Greg Lisher is best known as the guitarist for one of the most successful bands to come out of Santa Cruz, Camper Van Beethoven. While they had a minor hit with their cover of Status Quo’s “Pictures of Matchstick Men” in 1989, they broke up a year later—just before the Alternative Nation music revolution of the early ’90s took what Camper and other bands had been quietly building through the ’80s on college radio, and launched a generation of alt-rock superstars.
“A lot of stuff that we were trying to touch on at the time wasn’t as popular as it became a few years after we broke up,” Lisher says. “I always think, ‘god, what if we hadn’t broken up?’ It could have been a different path.”
It’s a good way to describe what could have happened for Camper—except that he’s not talking about Camper. In fact, he’s talking about Monks of Doom, the other Santa Cruz band he was in throughout the late ’80s. The Monks formed as a side project for Lisher, CVB bassist Victor Krummenacher and drummer Chris Pederson, and guitarist David Immergluck (who replaced Chris Molla very early on, and eventually played with Camper, too, before joining Counting Crows).
In the indie-rock world of the 1980s, where Camper was considered “out there” for their instrumental jams and world-music influences, Monks of Doom was even more out there, with a darker, heavier art-rock sound. The band found a successful niche of its own, getting distribution from prestigious labels Rough Trade and I.R.S. But it broke up just before its sound was about to find a much larger audience, in 1993.
“Soon after the Monks broke up, there were all these heavy bands that became really popular in the ’90s. In a lot of ways, they were both on the cusp,” he says of CVB and Monks of Doom.
But Lisher, the only Monks member who still lives in Santa Cruz, isn’t bitter; in fact, he’s maybe even a little thankful that the bands broke up when they did.
“You’re in a band, you’re slogging away for five years, and all you’re thinking about is, ‘it’s gonna be nice when I get some time to breathe.’ And that’s important, too. The fact that we were able to resurrect these bands might be directly connected to the fact that we took a break. If we had kept going, they might have broken up for good.”
Camper reunited in the early 2000s; the Monks reunited briefly in 2005 for a covers album, What’s Left for Kicks. But this year, Monks of Doom is back in a much bigger way, with an album of original material—The Bronte Pin, which came out last week—and a U.S. tour. (The May 19 show at the Make Out Room is the closest it comes to Santa Cruz.)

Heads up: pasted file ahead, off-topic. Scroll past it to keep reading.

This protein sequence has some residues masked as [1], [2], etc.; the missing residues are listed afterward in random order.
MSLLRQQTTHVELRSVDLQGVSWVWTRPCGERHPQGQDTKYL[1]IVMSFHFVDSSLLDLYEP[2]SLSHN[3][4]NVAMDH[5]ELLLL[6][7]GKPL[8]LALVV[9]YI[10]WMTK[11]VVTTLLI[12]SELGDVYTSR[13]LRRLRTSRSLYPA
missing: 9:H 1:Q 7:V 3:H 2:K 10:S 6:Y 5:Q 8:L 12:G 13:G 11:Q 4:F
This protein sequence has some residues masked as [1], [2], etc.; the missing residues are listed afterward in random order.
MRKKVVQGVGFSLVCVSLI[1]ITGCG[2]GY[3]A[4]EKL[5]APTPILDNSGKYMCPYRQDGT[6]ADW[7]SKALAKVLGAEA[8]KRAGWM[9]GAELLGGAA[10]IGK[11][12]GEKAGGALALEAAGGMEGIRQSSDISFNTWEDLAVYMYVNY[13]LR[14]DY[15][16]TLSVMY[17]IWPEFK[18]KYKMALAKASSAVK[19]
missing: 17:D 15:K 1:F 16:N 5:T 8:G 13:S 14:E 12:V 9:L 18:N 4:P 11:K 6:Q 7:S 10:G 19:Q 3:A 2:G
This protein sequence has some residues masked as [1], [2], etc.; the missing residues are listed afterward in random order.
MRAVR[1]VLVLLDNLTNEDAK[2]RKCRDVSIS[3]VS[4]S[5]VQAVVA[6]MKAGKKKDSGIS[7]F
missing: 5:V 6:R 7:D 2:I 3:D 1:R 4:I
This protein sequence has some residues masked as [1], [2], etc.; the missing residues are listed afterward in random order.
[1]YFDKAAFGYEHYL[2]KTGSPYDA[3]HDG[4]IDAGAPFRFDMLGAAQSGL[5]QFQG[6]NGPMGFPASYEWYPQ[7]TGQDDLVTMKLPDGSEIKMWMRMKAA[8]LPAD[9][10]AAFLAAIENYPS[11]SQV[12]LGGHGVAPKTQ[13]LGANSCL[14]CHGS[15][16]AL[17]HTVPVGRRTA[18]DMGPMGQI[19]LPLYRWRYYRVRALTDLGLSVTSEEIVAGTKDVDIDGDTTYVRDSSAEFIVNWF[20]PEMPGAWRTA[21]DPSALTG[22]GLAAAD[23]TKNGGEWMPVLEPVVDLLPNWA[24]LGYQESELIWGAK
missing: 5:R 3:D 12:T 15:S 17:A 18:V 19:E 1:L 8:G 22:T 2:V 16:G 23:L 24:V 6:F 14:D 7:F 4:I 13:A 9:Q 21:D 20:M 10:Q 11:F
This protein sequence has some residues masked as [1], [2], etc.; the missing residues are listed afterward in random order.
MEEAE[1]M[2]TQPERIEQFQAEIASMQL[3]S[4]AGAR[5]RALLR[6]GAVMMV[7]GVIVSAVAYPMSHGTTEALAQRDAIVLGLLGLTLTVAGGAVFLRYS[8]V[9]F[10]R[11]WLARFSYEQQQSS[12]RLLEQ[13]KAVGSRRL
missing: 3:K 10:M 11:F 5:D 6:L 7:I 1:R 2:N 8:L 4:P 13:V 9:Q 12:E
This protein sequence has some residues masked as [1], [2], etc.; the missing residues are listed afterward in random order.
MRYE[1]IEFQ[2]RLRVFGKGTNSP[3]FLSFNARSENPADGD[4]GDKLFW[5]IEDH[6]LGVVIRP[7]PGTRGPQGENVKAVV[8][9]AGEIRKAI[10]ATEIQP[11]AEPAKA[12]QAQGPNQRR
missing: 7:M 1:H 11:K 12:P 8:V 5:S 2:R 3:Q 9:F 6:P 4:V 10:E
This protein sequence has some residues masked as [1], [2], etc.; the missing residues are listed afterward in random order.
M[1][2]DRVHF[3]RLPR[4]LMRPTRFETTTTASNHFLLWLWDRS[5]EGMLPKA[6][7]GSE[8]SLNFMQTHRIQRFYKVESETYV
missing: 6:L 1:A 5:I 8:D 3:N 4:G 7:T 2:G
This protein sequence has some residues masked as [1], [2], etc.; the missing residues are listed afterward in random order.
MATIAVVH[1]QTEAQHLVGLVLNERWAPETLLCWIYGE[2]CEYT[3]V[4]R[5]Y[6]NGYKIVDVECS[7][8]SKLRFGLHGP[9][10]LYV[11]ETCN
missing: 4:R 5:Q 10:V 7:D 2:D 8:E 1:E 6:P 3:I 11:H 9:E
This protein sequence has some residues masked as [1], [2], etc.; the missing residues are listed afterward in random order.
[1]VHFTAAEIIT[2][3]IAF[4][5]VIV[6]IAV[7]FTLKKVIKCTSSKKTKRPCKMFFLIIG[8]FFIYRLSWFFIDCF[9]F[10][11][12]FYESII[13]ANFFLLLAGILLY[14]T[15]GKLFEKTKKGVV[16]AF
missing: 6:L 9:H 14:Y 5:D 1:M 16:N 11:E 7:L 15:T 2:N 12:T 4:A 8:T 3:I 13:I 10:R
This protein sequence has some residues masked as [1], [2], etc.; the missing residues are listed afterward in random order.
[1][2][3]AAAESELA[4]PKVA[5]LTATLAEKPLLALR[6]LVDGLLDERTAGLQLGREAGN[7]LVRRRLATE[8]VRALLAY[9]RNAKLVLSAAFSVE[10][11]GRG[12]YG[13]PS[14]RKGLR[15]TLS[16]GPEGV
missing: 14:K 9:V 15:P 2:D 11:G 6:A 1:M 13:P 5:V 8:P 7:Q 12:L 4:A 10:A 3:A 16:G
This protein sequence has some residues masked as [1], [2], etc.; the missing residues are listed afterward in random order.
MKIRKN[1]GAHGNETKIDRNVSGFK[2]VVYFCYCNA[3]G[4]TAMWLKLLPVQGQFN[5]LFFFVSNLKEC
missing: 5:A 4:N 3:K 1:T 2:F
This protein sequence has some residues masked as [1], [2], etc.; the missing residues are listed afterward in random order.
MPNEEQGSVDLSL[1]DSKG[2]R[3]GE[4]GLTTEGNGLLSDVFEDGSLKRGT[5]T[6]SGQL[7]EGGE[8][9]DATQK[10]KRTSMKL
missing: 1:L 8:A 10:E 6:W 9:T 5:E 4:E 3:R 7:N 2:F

It might seem incredible that the band actually started working on this album in 2009, but when you consider their circumstances, it’s actually kind of amazing it ever got finished at all.
“It’s important for us to work together as a band as much as we can, and it’s just hard to get all the members together at one time. It’s super complicated. The other guitar player, David Immergluck, he’s in the Counting Crows, and if the Counting Crows decide they’re going to go on tour, their tours can last up to a year. That’s totally understandable; it’s part of the deal. Plus, Chris lives in Australia,” says Lisher. “The time flies by, and then we might get stuck on something. Sometimes we’d disagree on something, and that would kind of hold us up. So then at a certain point it just became ‘Ok, we’re going to need to finish this and get this out.’”
Whenever possible, Lisher would work on the album here and there with Krummenacher, who lives in San Francisco, and the album’s producer Bruce Kaphan (known for his work with David Byrne, Chris Isaak and the Black Crowes), who lives in Fremont. Lisher’s also been working on a solo album produced by Kaphan, and another with Immergluck producing.
Last month, the Monks played their first show in 10 years at the “Camp In” in Athens, Georgia—one of two festivals every year that feature all the bands in the Camper Van Beethoven-Cracker family. In other words, Lisher seems to be on to something with his emphasis on the importance of keeping band members connected long-term over hitting the mainstream-radio jackpot.
Monks fans differ on which of the band’s albums was its best; some would go with the highly experimental debut Soundtrack to the Film Breakfast on the Beach of Deception (no, there was no such film), while others swear 1991’s Meridian is Monks of Doom’s semi-lost masterpiece. But I prefer their second record, 1989’s The Cosmodemonic Telegraph Company, which deftly balanced the members’ heavier and more instrumentally abstract King Crimson/Van Der Graaf Generator art-rock influences with the catchy postpunk of bands like the Fall, and contains the gorgeous “The Evidence You Hide.” The Bronte Pin, to me, most recalls that album, with songs like “John the Gun” and “The Last Leviathan (Interpolating Rabbit’s Foot)” walking the same line.
Lisher recalls the early days of Monks of Doom as a lot of heady fun. “We were all living in Santa Cruz,” he says. “I think our first show was at Diane’s Place, which was where the Parish is now. It was a bar and pool hall, and this woman that owned it was somehow hip to having bands play there. All kinds of bands played there … there was all kinds of stuff around that’s all gone now.”
Still, there’s one change that he’s definitely sure is for the better: “I’m a way better player now than I was back then.”